“Life is either a daring adventure or nothing. Security does not exist in nature, nor do the children of men as a whole experience it. Avoiding danger is no safer in the long run than exposure.”
These profound words by American author Helen Keller, articulate precisely why it is essential to live a fulfilling life, expand comfort zones and take some measured risks. We don’t know the amount of time that we have and, as Miss Keller points out, in the long run, we are all dead anyway.
Upon analysis, “Life is either a daring adventure or nothing,” is one of the most inspirational quotes that I have come across during my retirement travel adventures. It neatly summarizes what happens when we give in to our fears and let our desire for security and comfort waste what is ultimately the most precious of all our resources; our time. We each only get a certain amount of time and allowing our fears to limit us, or force us into
As we get older, it is important to focus on the things that matter most. How many times can we say, “maybe next year,” before it becomes apparent that our dreams are slipping away? How far does spending on safe, but only momentarily exciting new baubles, delay having that life-changing experience? Life begins at the edge of our comfort zones, why not make the leap and begin living life as an adventure? Escape the routine and make life bigger by having some new experiences.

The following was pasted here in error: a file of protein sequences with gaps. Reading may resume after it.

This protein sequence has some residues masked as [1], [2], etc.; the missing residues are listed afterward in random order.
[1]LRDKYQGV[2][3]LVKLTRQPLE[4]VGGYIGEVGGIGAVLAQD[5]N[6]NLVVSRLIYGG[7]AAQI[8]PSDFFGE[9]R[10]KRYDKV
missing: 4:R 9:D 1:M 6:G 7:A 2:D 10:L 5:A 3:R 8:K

No, it is not necessary, or even desirable, to engage a life full of dangerous behaviors. But, we need to accurately measure risk, face our fears and dare to have the adventures we have dreamed of. Prioritizing security over our experiences is “no safer in the long run than exposure.” Ultimately, everyone – those who prioritize comfort or those who prioritize experiences – the rich or the poor – those who seek security or those who are “devil may care” – end up at the same place. Time stops for no one, what matters is how we use the time we have.
To quote another great American philosopher, Hunter S. Thompson – “Life should not be a journey to the grave with the intention of arriving safely in a pretty and well-preserved body, but rather to skid in broadside in a cloud of smoke, thoroughly used up, totally worn out, and loudly proclaiming “Wow! What a Ride!”